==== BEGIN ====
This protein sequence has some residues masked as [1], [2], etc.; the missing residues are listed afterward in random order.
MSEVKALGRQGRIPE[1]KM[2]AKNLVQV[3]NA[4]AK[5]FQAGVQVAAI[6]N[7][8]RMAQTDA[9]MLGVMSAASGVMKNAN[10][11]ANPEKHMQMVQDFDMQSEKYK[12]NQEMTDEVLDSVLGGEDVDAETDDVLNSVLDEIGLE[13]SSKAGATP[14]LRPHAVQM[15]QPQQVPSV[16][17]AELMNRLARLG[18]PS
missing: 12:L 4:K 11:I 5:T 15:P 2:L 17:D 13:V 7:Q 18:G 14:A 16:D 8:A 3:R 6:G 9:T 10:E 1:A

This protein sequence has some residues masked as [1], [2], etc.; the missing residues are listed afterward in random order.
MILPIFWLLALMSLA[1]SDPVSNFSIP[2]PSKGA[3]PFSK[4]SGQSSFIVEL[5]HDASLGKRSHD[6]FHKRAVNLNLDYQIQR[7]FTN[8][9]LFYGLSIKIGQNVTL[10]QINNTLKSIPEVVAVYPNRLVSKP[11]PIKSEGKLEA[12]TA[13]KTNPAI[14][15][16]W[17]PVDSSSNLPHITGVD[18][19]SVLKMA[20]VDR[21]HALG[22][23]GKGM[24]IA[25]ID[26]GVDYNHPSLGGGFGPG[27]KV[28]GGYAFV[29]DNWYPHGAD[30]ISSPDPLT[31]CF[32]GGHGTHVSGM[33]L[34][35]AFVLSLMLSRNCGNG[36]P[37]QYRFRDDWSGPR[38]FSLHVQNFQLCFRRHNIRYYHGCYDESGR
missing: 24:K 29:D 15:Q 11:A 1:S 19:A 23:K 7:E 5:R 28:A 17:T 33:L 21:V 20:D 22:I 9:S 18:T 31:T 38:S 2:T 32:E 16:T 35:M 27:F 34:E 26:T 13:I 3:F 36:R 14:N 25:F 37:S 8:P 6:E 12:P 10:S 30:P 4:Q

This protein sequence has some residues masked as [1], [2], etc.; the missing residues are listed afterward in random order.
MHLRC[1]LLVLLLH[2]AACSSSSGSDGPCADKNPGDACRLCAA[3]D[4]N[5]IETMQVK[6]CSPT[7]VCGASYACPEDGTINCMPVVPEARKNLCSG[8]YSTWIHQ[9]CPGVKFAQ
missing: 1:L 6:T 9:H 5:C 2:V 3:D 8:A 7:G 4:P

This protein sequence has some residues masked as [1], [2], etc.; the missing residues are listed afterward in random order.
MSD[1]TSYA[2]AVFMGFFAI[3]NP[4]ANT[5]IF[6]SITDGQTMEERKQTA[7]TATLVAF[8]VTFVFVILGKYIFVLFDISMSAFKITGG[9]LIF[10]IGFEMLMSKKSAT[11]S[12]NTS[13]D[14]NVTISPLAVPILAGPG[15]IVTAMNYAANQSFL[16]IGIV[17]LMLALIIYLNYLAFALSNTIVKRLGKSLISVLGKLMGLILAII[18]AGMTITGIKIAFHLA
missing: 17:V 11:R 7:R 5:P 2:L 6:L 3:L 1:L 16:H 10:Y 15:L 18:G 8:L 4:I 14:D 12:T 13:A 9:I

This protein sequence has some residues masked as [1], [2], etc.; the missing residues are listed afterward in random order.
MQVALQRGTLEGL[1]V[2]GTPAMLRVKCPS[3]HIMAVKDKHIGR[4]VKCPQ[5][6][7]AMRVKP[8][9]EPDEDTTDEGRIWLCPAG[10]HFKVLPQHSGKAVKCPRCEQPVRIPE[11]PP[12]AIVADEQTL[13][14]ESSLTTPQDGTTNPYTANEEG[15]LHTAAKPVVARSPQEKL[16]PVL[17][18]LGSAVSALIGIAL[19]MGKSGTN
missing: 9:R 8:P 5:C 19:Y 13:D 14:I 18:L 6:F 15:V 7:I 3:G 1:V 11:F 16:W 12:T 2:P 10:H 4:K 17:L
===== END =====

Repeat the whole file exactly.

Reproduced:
This protein sequence has some residues masked as [1], [2], etc.; the missing residues are listed afterward in random order.
MSEVKALGRQGRIPE[1]KM[2]AKNLVQV[3]NA[4]AK[5]FQAGVQVAAI[6]N[7][8]RMAQTDA[9]MLGVMSAASGVMKNAN[10][11]ANPEKHMQMVQDFDMQSEKYK[12]NQEMTDEVLDSVLGGEDVDAETDDVLNSVLDEIGLE[13]SSKAGATP[14]LRPHAVQM[15]QPQQVPSV[16][17]AELMNRLARLG[18]PS
missing: 12:L 4:K 11:I 5:T 15:P 2:L 17:D 13:V 7:Q 18:G 14:A 16:D 8:A 3:R 6:G 9:T 10:E 1:A

This protein sequence has some residues masked as [1], [2], etc.; the missing residues are listed afterward in random order.
MILPIFWLLALMSLA[1]SDPVSNFSIP[2]PSKGA[3]PFSK[4]SGQSSFIVEL[5]HDASLGKRSHD[6]FHKRAVNLNLDYQIQR[7]FTN[8][9]LFYGLSIKIGQNVTL[10]QINNTLKSIPEVVAVYPNRLVSKP[11]PIKSEGKLEA[12]TA[13]KTNPAI[14][15][16]W[17]PVDSSSNLPHITGVD[18][19]SVLKMA[20]VDR[21]HALG[22][23]GKGM[24]IA[25]ID[26]GVDYNHPSLGGGFGPG[27]KV[28]GGYAFV[29]DNWYPHGAD[30]ISSPDPLT[31]CF[32]GGHGTHVSGM[33]L[34][35]AFVLSLMLSRNCGNG[36]P[37]QYRFRDDWSGPR[38]FSLHVQNFQLCFRRHNIRYYHGCYDESGR
missing: 24:K 29:D 15:Q 11:A 1:S 19:A 23:K 7:E 5:R 28:A 17:T 33:L 21:V 20:D 22:I 9:S 18:T 31:T 38:S 2:T 32:E 16:T 35:M 27:F 34:E 26:T 13:I 3:F 36:R 14:N 25:F 37:S 8:P 6:E 12:P 10:S 30:P 4:Q

This protein sequence has some residues masked as [1], [2], etc.; the missing residues are listed afterward in random order.
MHLRC[1]LLVLLLH[2]AACSSSSGSDGPCADKNPGDACRLCAA[3]D[4]N[5]IETMQVK[6]CSPT[7]VCGASYACPEDGTINCMPVVPEARKNLCSG[8]YSTWIHQ[9]CPGVKFAQ
missing: 1:L 6:T 9:H 5:C 2:V 3:D 8:A 7:G 4:P

This protein sequence has some residues masked as [1], [2], etc.; the missing residues are listed afterward in random order.
MSD[1]TSYA[2]AVFMGFFAI[3]NP[4]ANT[5]IF[6]SITDGQTMEERKQTA[7]TATLVAF[8]VTFVFVILGKYIFVLFDISMSAFKITGG[9]LIF[10]IGFEMLMSKKSAT[11]S[12]NTS[13]D[14]NVTISPLAVPILAGPG[15]IVTAMNYAANQSFL[16]IGIV[17]LMLALIIYLNYLAFALSNTIVKRLGKSLISVLGKLMGLILAII[18]AGMTITGIKIAFHLA
missing: 17:V 11:R 7:R 5:P 2:L 6:L 3:L 1:L 16:H 10:Y 15:L 18:G 8:L 4:I 14:D 12:T 13:A 9:I

This protein sequence has some residues masked as [1], [2], etc.; the missing residues are listed afterward in random order.
MQVALQRGTLEGL[1]V[2]GTPAMLRVKCPS[3]HIMAVKDKHIGR[4]VKCPQ[5][6][7]AMRVKP[8][9]EPDEDTTDEGRIWLCPAG[10]HFKVLPQHSGKAVKCPRCEQPVRIPE[11]PP[12]AIVADEQTL[13][14]ESSLTTPQDGTTNPYTANEEG[15]LHTAAKPVVARSPQEKL[16]PVL[17][18]LGSAVSALIGIAL[19]MGKSGTN
missing: 9:R 8:P 5:C 19:Y 13:D 14:I 18:L 6:F 15:V 7:I 3:G 1:V 11:F 16:W 12:T 2:P 10:H 4:K 17:L